The current leadership in the State of Michigan has not stood up for equality of all its citizens, opposing basic human rights for the LGBTQ community at every turn. But at the request of educators and parents, the Michigan State Board of Education (SBE) last year adopted guidelines for the Safe and Supportive Learning Environments for LGBTQ Students.

These guidelines are based on the best practices and input from educators, health and mental health providers, social workers, organizations dedicated to preventing bullying and sexual assault, attorneys, and many other who wanted a seat at the table. In addition, input was received from the public over numerous SBE meetings and an open forum on the Michigan Department of Education (MDE) website. While these guidelines are neither law nor policy, they provide a starting point for schools that want to ensure every child has a safe learning environment. Workshops and training are taking place throughout the state.

It always starts with education.

My wife and I live in a small town, too. Dexter, MI is not unlike Grass Lake, though much closer to Ann Arbor. Since we discovered our son was transgender, my wife and I spend much of our time trying to explain it to people, trying to educate. We feel fortunate that our eyes were opened by our son, because it was an awakening. An awakening to reality, the truth, and the daily struggles of those who are marginalized, either by birth or by society.

Though it’s difficult to see the world through another person’s eyes, we try to share this experience. We understand how difficult it can be, because it took having a transgender child to really open our eyes. Some people get it right away, especially if they or a family member are marginalized. For others it may take longer, and that’s why we continue to tell our story.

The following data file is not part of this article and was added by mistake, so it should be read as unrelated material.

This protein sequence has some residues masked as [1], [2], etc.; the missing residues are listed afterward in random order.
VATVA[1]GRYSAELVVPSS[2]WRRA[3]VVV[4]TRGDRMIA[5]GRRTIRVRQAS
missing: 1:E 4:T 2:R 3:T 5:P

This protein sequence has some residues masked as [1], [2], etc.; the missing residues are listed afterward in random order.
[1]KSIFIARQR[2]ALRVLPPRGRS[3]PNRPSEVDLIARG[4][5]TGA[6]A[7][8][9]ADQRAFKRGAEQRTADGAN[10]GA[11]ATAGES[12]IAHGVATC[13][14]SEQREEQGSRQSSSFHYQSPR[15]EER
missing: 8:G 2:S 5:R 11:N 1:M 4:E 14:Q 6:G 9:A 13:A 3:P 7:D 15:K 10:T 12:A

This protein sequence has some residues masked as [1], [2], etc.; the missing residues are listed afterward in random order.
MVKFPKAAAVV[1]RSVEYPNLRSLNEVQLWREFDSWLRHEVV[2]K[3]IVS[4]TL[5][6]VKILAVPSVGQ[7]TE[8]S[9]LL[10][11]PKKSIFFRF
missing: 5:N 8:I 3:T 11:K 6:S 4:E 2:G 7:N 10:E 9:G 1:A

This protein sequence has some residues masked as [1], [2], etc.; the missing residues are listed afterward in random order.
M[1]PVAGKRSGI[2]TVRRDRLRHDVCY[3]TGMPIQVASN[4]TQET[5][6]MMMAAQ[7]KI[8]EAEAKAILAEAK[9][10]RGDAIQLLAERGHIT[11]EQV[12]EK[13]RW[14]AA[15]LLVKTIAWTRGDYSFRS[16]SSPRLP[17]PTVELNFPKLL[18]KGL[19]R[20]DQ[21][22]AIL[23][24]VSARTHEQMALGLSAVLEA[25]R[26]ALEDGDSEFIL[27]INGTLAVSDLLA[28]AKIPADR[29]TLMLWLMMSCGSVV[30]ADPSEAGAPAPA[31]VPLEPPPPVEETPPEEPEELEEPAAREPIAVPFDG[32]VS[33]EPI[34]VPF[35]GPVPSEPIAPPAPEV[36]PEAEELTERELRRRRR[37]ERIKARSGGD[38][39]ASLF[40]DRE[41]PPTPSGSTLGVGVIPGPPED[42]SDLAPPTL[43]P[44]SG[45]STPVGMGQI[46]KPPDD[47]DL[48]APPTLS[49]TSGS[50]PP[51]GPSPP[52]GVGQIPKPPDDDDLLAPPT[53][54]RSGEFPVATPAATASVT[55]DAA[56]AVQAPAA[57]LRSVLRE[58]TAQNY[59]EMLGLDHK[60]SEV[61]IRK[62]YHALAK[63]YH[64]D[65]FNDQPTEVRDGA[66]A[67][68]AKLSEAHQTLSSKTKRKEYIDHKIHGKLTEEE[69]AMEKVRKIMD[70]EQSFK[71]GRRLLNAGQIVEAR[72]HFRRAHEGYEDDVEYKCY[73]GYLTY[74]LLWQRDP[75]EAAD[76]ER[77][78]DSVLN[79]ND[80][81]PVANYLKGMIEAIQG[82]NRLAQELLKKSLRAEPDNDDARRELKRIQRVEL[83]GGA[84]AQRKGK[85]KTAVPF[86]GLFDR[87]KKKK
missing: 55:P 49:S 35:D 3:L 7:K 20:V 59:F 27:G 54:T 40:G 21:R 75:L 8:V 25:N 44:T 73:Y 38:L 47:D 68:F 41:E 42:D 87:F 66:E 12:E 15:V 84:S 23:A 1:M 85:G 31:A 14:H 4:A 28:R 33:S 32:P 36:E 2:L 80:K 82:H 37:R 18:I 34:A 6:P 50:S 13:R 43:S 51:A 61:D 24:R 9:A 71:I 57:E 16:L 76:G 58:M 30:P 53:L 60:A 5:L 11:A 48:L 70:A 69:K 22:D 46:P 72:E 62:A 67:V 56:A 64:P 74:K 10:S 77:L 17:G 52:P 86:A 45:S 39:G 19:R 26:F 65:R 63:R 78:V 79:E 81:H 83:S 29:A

We commend our Dexter Schools and Grass Lake Community Schools for supporting and defending the well being of every single child – even those living on the margin. Stay strong – our kids need you.

Peter and Sarah Tchoryk are on the Human Rights Campaign Parents for Transgender Equality National Council and work with many families, schools, and companies to help create a world where every child can grow up to live peacefully and productively. Peter is the CEO of Michigan Aerospace and Advisor to the Springmatter Fund. Sarah is a 5th grade teacher in Brighton, MI. They have three wonderful kids and three grandkids — all unique.

The Rest of the Story

Our story begins like so many others. Our then 2-yr-old child began insisting he was a boy. This of course would not be unusual, except we assumed he was a girl based on gender assigned at birth. In most cases a good assumption. As soon as he could speak and express himself, however, it became clear that assumption was incorrect. We came to learn that the insistent, consistent, and persistent behavior of being a different identity is a tell tale sign. It is not a casual dislike of the clothes, hairstyle, name, and anatomy of the assigned identity. It is a desperate, despondent, and fierce rejection. One that threatened his life.

When it came time for Kindergarten, our Principal, Craig McCalla of Cornerstone Elementary in Dexter, MI, had no previous experience with transgender issues. But he assured us his job was to create a safe and supportive learning environment for every child. Every. Child. It’s why he implements solutions that protect the mainstream and majority of children. It’s why he implements solutions that protect even the smallest percentage of marginalized children.